- Spinal Anatomy
- Discogenic Pain
- Discogenic Disease
- Vertebral Column
- The Spine
- Intervertebral Disc
- Spinal Cord
- Central Nervous System
The vertebral column, another term for the spine, is made of 32 to 34 bones, called vertebrae, which are stacked from the tailbone all the way up to the base of the skull. In addition to the vertebrae, the vertebral column consists of other spinal anatomy such as discs and joints to enable movement. The primary role of the spine is to protect the spinal cord which connects the brain to the rest of the body to enable movement and sensation.
The spine is typically divided into five regions based on the size, structure and role of the vertebrae they contain. From top to bottom, the categories are the:
- Cervical spine
- Thoracic spine
- Lumbar spine
Segments of the vertebral column
The vertebrae grouped within the three upper regions of the vertebral column — the cervical vertebrae, the thoracic vertebrae and the lumbar vertebrae — are shaped differently from each other and serve different functions. Here is a brief breakdown of the roles of the three main regions of the vertebral column (with their abbreviated names):
- The cervical region (C1 to C7 vertebrae) is located at the top of the spine. These smaller, more flexible vertebrae encase the brain stem, support the head and allow for head and neck movement.
- The thoracic region (T1 to T12 vertebrae) is located in the midsection. These larger, less flexible vertebrae serve as anchors for the ribs and as skeletal support for the body.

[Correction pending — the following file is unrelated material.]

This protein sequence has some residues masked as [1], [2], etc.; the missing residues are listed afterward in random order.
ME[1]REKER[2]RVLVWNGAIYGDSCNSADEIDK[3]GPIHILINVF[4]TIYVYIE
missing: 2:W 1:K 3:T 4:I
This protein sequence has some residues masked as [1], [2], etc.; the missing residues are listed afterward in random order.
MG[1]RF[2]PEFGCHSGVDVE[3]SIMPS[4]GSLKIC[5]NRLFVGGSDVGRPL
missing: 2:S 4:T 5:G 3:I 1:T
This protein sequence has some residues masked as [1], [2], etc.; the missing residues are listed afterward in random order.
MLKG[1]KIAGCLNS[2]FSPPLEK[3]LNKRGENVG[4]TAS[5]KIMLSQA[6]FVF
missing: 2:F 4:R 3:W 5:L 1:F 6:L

- The lumbar region (L1 to L5 vertebrae) is located in the lower back. These are the largest of the vertebrae and support much of the body’s weight. They allow the bending motion at the waist and rotation in the midsection.
Located between each of the vertebrae in these parts of the spine is a round disc made of cartilage that helps the vertebral column absorb shock from movements like bending and flexing.
Conditions affecting the vertebral column
Many cases of neck and back pain are caused by conditions within the cervical and lumbar spinal regions because they are responsible for carrying so much of the body’s weight. These conditions, including bulging and herniated discs as well as spinal arthritis, can put pressure on the spinal cord or a nerve root, causing painful symptoms.
Initial treatment for conditions affecting the vertebral column usually consists of conservative methods such as physical therapy, massage, hot and cold compresses and pain medication. Surgery is usually considered when weeks or months of these treatments do not bring the relief needed to return to regular activity.
If you are considering surgery, but concerned about the risks that come with a traditional open back procedure, Laser Spine Institute offers an alternative. Our minimally invasive spine surgery uses a small, muscle-sparing incision to access the spine, resulting in a shorter recovery time for our patients.^
Contact Laser Spine Institute for your no-cost MRI review* to find out if you are a candidate for one of our minimally invasive outpatient procedures that can help you find lasting relief from neck or back pain in your vertebral column.